|Richard Varick: President of ABS during 1st General Supply|
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It was a pretty quiet Friday at the American Bible Society (ABS). I finished my last day of my first summer 2014 stint in the archives here and it was a productive one. Thanks again to Mary Cordato and Kristin Hellman for making the ABS a great place to conduct research.
On Friday I worked my way through ABS Extracts published in the late 1820s and early 1830s. This was about the time of the ABS’s “General Supply.” Between 1829 and 1831 the Society attempted to give a Bible to every family and adult individual in the United States. It was an ambitious undertaking. I have been looking at the way the local auxiliaries and ABS field agents have been responding to this call. I have been uncovering a lot of good anecdotes and stories.
I have also been wrestling with the nature of the book I am writing . My original goal was to write a semi-scholarly/semi-popular history of the American Bible Society that was deeply grounded in the primary sources and informed by the best secondary literature in American religious history and other fields. I am enjoying my work on this project and wish I could spend more time on it. But, alas, I have agreed to deliver a book in time for the 200th anniversary of the ABS. With this in mind, I am just not sure I can deliver a book with the kind of depth and scholarly analysis I had originally planned.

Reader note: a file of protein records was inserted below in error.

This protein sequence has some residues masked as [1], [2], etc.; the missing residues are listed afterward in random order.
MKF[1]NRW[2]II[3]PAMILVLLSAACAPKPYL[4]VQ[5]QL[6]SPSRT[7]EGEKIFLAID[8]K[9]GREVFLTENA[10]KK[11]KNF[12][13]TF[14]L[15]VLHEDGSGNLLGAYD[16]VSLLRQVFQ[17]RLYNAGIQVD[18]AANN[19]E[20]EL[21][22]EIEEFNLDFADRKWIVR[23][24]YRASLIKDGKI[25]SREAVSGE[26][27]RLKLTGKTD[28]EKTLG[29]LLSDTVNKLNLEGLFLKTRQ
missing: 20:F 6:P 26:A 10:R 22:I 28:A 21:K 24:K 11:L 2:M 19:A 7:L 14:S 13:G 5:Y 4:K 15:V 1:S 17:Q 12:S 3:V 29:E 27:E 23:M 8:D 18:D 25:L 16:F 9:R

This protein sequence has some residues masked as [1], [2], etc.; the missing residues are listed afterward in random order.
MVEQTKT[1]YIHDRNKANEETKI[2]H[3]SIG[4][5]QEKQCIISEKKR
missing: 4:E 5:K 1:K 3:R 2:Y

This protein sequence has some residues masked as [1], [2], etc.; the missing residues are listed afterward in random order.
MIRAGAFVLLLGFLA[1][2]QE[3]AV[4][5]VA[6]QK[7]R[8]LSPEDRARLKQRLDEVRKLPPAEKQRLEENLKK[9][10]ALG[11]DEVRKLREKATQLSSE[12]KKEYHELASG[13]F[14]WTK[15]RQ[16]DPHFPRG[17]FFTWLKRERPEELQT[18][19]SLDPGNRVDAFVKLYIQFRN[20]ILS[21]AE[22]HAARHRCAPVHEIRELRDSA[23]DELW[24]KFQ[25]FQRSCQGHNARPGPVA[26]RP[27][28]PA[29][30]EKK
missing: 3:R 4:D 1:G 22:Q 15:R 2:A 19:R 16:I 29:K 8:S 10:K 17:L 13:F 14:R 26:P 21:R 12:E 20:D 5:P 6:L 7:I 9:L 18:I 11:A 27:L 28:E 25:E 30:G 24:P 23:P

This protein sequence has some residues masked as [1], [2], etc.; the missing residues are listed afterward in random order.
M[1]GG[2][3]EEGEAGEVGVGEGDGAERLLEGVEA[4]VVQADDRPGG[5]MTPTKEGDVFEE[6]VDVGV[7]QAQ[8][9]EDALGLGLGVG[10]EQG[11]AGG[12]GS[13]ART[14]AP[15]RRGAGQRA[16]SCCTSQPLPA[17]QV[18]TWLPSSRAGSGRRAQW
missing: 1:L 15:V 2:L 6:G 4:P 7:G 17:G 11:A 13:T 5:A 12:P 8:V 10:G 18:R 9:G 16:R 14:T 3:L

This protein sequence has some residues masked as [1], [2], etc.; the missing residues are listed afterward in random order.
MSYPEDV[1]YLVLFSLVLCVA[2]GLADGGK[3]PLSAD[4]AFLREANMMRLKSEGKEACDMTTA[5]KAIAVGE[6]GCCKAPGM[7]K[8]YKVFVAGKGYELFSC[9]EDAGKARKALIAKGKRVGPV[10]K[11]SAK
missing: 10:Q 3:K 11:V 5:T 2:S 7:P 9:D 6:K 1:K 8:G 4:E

This is a rather new kind of history writing. I am going to have to try to figure out how to write an institutional history in one year without sacrificing my own standards as a critical historian. I am not sure if this is possible. We will see what happens. This is going to take a lot of work over the course of the next year, but it is also a challenge I need right now.
Dear Dr. Fea,
I wanted to let you know that I am really enjoying this new series on your undertaking to write a history of the ABS. It sounds like you had a very nice and productive week in the city. Fordham has a campus near Columbus Circle so I frequently spend time in that area myself. When you return, you should consider a quick visit to the nearby church of St. Paul the Apostle (between 58th and 60th). It’s really lovely.
I know that you are certainly up to the challenge of producing this new book (if at top speed), and I have no doubt that you will find a way to offer critical and in-depth analysis of the historical development of the society. Actually, though, I like your honesty in these posts, and it’s consoling to hear about some of the uncertainty over the project that you’re encountering. I know I’ll be thinking of this the next time I have to confront my own concerns over the next big project I begin. Evidently this kind of ambiguity is the bane of the experienced scholar as well as the neophyte, but it’s all part of the process and soon to be overcome!
I’m away right now but back in NYC in August. If you ever want to catch up, just let me know. In the meantime, I wish you a lot of luck with your research!! Unfortunately I don’t always have time to comment but I’ll be continuing to follow your posts! Be well,
John Fea says
Thanks, Christine. I appreciate your thoughts. I hope all is well and you are getting some relaxation time this summer.
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